Unfortunately, in the treatment arm where procalcitonin was used in clinical decision making, there was extensively greater broad-spectrum and multiple-antibiotic utilization without any demonstrated mortality benefit. In addition, LOS and ventilator-depended days were longer in the procalcitonin arm.
There were very minor differences between the two groups, probably favoring the control, but not nearly enough to suggest that procalcitonin has any value in assessing failure of current therapy.
By some measures, at least, you can claim that the Health Reform is working. I’ve seen a few articles out there saying it failed, because ED visits continue to rise. But, if this study is reliable, the increases in ED utilization are a result in increased illness severity, not inability to access a physician.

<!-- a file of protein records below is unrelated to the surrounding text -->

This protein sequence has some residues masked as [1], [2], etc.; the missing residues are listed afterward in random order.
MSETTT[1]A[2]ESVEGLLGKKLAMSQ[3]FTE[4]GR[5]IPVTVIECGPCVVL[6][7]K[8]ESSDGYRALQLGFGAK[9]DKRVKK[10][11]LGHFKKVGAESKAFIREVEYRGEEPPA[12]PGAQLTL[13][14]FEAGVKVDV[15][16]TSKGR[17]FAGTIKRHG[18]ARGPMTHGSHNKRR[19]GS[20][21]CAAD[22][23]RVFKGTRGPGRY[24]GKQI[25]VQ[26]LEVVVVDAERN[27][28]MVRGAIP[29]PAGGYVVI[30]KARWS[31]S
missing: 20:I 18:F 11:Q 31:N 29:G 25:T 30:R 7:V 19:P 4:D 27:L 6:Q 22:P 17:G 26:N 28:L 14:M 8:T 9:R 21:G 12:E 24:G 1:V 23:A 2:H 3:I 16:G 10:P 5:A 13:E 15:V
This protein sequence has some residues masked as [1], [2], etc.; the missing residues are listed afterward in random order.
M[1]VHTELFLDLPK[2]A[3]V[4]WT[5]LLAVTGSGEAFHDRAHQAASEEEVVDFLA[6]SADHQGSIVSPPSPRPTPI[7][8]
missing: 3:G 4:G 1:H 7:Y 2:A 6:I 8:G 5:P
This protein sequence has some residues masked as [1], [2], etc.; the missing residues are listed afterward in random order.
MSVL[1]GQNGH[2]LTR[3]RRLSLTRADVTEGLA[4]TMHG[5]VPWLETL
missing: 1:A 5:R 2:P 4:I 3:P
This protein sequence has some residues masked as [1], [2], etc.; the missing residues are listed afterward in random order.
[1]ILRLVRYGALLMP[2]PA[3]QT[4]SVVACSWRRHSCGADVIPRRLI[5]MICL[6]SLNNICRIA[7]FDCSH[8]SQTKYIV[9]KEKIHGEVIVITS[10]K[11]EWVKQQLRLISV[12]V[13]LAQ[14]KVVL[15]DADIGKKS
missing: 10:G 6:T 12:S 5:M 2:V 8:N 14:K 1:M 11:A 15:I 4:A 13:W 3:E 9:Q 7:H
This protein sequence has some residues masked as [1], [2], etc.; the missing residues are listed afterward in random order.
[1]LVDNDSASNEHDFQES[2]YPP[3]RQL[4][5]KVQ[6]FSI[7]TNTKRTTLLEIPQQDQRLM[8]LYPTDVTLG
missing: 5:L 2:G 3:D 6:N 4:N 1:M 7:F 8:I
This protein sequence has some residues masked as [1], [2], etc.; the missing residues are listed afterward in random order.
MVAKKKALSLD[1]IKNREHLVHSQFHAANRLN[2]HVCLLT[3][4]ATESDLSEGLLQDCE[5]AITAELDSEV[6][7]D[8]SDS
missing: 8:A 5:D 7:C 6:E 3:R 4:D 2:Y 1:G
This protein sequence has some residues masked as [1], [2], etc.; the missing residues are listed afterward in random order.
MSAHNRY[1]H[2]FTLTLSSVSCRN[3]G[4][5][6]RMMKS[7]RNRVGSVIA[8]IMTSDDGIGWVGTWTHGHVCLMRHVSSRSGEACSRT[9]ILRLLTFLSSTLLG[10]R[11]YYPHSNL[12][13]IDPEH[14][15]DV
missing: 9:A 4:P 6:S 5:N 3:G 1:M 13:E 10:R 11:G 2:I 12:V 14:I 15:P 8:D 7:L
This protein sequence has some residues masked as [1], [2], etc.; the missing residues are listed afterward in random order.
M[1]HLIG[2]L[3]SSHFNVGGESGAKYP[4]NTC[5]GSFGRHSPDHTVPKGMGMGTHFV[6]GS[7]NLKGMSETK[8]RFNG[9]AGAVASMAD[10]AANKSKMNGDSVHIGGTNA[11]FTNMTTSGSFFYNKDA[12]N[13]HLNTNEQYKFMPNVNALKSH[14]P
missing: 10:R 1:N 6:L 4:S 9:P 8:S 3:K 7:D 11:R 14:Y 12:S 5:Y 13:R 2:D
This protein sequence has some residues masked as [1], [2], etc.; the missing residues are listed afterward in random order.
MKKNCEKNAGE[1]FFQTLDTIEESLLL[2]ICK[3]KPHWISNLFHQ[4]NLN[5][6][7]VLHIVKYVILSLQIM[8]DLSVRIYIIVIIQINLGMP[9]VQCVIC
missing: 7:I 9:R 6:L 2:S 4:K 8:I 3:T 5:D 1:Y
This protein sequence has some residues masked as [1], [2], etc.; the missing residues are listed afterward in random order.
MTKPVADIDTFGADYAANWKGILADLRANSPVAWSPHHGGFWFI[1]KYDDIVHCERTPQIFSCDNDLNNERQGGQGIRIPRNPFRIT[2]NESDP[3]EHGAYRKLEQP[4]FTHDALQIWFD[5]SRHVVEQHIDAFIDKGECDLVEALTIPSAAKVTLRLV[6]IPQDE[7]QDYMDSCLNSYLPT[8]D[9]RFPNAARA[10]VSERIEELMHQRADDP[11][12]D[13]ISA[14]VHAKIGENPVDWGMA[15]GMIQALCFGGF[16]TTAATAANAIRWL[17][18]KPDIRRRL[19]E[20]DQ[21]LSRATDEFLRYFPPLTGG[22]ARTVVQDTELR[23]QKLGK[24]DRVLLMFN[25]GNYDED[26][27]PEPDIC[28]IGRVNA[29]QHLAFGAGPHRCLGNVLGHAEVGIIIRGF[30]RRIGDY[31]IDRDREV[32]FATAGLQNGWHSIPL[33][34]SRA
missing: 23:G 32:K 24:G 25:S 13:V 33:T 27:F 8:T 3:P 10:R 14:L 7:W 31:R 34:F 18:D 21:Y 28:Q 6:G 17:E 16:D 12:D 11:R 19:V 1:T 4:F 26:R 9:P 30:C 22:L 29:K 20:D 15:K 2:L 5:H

Non-acute visits for the uninsured/low-income cohort in Massachusetts went down, from 43.8% to 41.2% – a greater decrease as compared to their “control” group of private insurance that is supposedly unaffected by health reform, which decreased from 35.7% to 34.9%. So, one way to interpret this is that increased access has kept some of the non-urgent uninsured out of the ED.
…but they’re still seeing, by their definition, a solid nearly 40% of patients in our EDs that have less than a 25% of requiring true Emergency Department care. So things have incrementally improved – but the problem is not simply that a patient has nominal access to a PMD, they actually need to be able to access that PMD on a semi-urgent basis to truly reduce ED utilization…and that PMD needs to be more than simply a revolving door back to the ED.
Interesting analysis of the EMSHOCKNET cohort, looking to see if there was any association between time to antibiotic administration and survival benefit in septic shock.